Independent Office for Police Conduct (IOPC - formerly IPCC)
Investigation finds Avon and Somerset firearms officers followed policies and procedures in fatal shooting
An Independent Office for Police Conduct (IOPC) investigation found no indication that the police officers who fatally shot Spencer Ashworth in Portishead behaved in a way that would justify the bringing of disciplinary proceedings or committed a criminal offence.
On 27 September 2017 armed officers from Avon and Somerset Police responded to a report of a man driving a car travelling south on the M5 waving a handgun and having fired at another motorist. The red Suzuki car was brought to a stop on the A369 Portbury Hundred, Portishead shortly after 9.30 am.
Officers attempted to verbally engage with Mr Ashworth for more than 30 seconds, but he did not comply with instructions to show his hands and exit the vehicle. He fired his pistol at an officer and four armed officers discharged a total of 15 rounds from their Glock handguns over a period of four seconds. Officers followed by paramedics attempted CPR but sadly Mr Ashworth, 29, was pronounced dead at the scene.
Later analysis showed Mr Ashworth’s weapon was a Walther air pistol which a firearms expert described as having the appearance of a genuine Walther P99 semi-automatic pistol. The air pistol had been fired twice during the engagement with armed police, with one officer superficially injured when hit on the thigh.
All of the firearms officers were treated as witnesses throughout the IOPC investigation which concluded in October 2018. Issuing our findings has awaited an inquest. At Avon Coroner’s Court yesterday a jury returned a conclusion of lawful killing.
IOPC Regional Director, Catrin Evans, yesterday said:
“I send my condolences to Mr Ashworth’s family and everyone affected by this tragic incident. The evidence shows officers initially provided loud, clear and unambiguous verbal instructions to Mr Ashworth which sadly he did not comply with. The fact that four armed officers fired simultaneously can, in our opinion, be considered an indication that each of them, concurrently and instinctively, perceived there to be an immediate threat to life. We believe that the pistol in the hands of Mr Ashworth, and pointed in the manner that it was, would have had the appearance of a real firearm.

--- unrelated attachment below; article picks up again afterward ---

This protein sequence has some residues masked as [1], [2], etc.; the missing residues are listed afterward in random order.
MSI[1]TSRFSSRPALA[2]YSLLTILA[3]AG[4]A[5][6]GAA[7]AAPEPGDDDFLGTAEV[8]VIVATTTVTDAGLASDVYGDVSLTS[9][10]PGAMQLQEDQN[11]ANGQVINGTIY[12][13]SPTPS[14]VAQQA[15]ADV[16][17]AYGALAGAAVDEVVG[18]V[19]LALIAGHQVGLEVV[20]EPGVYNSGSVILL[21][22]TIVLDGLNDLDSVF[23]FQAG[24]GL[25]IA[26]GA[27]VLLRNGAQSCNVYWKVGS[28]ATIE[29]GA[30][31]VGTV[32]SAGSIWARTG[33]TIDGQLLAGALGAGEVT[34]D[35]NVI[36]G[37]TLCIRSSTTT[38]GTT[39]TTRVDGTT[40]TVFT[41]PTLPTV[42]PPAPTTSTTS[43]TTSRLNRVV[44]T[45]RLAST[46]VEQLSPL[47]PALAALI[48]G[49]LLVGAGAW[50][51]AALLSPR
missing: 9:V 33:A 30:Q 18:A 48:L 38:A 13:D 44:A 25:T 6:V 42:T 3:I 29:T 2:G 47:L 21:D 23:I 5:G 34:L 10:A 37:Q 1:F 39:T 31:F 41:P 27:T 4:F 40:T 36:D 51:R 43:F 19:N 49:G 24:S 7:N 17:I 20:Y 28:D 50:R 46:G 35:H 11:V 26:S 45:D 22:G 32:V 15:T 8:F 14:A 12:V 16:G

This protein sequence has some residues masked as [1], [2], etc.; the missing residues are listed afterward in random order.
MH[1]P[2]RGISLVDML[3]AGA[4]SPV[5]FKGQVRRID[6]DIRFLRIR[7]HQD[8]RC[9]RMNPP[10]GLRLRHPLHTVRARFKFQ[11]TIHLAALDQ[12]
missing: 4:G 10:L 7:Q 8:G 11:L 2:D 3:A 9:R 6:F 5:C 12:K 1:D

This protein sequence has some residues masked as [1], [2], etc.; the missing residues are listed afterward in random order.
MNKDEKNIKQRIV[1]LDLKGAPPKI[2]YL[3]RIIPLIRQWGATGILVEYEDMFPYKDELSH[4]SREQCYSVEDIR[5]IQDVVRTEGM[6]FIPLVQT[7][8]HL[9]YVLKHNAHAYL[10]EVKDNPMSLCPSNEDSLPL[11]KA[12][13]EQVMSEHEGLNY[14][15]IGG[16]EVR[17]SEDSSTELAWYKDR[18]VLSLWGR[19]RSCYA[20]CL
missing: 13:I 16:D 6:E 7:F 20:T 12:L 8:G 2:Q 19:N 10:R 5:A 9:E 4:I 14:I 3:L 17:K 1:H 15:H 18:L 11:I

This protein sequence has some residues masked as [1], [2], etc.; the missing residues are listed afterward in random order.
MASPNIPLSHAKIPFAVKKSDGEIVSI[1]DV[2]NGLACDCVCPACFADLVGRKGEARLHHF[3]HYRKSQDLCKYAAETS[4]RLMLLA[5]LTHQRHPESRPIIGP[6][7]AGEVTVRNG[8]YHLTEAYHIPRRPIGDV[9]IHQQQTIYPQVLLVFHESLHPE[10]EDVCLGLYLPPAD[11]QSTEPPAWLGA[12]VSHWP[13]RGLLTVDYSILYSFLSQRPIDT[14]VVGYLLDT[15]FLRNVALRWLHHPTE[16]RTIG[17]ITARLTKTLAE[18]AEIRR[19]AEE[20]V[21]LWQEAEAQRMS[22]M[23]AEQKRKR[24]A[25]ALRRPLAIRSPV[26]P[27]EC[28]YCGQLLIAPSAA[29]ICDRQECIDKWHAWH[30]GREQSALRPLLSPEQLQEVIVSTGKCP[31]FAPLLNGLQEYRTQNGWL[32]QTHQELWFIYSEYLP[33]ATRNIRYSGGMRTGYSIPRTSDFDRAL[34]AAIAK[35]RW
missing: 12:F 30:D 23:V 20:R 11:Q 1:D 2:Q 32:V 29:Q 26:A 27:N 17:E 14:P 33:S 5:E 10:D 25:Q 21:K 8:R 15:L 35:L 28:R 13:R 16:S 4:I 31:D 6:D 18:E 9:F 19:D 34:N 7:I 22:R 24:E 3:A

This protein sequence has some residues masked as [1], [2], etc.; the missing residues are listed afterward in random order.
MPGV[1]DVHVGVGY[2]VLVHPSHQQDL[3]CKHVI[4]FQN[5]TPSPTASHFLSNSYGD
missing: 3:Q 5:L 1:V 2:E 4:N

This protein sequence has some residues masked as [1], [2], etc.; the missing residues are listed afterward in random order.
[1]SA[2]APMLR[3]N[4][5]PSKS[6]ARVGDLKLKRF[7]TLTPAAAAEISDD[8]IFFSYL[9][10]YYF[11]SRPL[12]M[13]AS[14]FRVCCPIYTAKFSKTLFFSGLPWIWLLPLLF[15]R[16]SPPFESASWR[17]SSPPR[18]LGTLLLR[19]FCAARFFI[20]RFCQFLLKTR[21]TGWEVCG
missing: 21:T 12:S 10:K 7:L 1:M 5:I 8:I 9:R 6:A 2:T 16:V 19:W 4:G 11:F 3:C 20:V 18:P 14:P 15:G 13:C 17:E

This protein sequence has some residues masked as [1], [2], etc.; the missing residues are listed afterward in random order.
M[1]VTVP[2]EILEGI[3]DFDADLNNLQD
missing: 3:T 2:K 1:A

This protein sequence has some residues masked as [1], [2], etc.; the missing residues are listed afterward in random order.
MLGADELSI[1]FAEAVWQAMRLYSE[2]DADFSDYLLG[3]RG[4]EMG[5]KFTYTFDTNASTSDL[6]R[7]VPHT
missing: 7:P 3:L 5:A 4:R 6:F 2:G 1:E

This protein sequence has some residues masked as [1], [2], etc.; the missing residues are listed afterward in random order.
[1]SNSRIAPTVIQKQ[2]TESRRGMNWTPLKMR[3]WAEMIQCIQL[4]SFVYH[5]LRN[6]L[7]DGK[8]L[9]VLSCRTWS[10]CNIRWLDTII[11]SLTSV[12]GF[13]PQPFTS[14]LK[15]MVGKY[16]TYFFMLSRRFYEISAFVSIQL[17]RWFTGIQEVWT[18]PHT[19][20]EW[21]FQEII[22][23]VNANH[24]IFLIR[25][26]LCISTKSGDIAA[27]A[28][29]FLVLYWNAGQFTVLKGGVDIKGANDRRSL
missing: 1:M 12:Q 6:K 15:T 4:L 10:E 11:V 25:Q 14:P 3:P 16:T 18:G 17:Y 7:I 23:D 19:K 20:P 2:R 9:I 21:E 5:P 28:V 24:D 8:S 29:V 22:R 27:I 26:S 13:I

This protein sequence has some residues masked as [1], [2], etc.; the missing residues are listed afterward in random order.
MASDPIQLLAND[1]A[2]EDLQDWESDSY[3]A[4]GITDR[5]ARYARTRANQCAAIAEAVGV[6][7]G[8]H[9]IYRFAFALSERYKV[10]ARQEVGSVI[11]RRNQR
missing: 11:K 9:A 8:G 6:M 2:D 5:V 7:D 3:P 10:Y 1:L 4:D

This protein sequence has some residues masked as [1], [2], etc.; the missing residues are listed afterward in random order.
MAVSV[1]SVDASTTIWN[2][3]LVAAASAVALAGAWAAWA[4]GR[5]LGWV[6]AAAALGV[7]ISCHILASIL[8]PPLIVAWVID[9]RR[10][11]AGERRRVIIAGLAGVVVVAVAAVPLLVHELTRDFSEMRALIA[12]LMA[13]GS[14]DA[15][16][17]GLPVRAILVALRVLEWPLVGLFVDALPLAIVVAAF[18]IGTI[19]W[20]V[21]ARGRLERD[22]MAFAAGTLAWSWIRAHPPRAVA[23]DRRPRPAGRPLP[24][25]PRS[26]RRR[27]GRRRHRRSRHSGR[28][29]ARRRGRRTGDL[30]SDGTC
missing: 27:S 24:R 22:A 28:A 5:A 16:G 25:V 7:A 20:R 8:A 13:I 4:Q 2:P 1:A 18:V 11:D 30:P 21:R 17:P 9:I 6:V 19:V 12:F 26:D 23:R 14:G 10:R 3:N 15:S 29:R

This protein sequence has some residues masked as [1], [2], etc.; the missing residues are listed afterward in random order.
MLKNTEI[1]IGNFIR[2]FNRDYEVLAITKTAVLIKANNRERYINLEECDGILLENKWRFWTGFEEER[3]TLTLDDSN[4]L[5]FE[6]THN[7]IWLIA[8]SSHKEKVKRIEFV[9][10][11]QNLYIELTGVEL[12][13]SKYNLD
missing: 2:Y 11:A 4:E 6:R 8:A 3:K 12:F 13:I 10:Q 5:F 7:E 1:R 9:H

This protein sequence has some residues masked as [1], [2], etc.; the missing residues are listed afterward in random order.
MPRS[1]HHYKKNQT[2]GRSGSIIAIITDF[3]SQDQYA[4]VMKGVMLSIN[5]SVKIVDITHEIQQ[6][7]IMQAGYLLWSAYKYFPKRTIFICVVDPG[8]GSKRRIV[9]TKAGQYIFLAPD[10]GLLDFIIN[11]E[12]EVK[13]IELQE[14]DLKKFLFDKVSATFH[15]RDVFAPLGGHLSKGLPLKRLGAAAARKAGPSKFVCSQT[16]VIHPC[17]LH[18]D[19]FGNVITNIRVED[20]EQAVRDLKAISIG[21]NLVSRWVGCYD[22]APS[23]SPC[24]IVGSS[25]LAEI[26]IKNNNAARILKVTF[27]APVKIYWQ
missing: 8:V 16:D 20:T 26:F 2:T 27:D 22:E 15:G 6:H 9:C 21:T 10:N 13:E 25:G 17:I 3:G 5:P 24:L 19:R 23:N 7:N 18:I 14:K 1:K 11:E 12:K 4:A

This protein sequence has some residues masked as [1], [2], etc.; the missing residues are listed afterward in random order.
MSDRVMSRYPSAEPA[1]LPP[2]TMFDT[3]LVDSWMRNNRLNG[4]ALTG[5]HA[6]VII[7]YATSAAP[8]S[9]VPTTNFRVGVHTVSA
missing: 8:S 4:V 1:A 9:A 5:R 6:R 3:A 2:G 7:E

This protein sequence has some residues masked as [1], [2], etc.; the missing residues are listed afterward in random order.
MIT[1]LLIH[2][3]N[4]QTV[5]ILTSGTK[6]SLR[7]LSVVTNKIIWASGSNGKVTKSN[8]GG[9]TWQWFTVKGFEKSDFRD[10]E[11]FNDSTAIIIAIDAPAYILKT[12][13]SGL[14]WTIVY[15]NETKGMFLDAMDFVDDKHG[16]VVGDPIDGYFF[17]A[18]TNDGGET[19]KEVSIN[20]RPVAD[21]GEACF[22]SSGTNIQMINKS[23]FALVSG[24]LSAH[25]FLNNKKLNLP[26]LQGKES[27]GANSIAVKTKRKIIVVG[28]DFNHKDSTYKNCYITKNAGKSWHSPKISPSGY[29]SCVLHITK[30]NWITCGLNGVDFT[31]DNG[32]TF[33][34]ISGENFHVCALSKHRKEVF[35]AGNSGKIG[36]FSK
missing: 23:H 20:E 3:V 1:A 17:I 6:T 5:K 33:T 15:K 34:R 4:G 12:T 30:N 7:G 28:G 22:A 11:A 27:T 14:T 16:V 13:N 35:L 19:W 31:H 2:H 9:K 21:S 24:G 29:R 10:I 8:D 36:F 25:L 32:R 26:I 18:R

“After the shots were fired, all the firearms officers and other police who attended immediately attempted to save Mr Ashworth’s life. All key policing witnesses engaged positively with the post-incident procedures, and provided detailed accounts, which included their honestly held beliefs.”
While interaction was captured on some of the attending officers’ body-worn video, our investigation identified learning that all authorised firearms officers should be reminded of the requirement to commence recording on their BWV when they are authorised and directed to attend a firearms incident.
During the course of our investigation, it became necessary to look at the actions of West Mercia Police and the Central Motorway Policing Group (CMPG) and how they dealt with information they received from a member of the public approximately an hour before the shooting. A witness reported he had been shot at by a man driving a red car further north on the M5 at around junction 8. There was a delay in passing on this significant information to Avon and Somerset Police which in our view did not amount to any case to answer for misconduct but raised a performance issue for a West Mercia call handler. A West Midlands police constable attached to the CMPG was also asked to learn and reflect on the way he dealt with the incident.
We have been advised that improvements have been made to information sharing arrangements between the forces since the incident.
For the IOPC investigation, investigators analysed a large volume of evidence including body worn video, 999 recordings, a ballistics report, forensic evidence and conducted interviews with the relevant police officers and witnesses.
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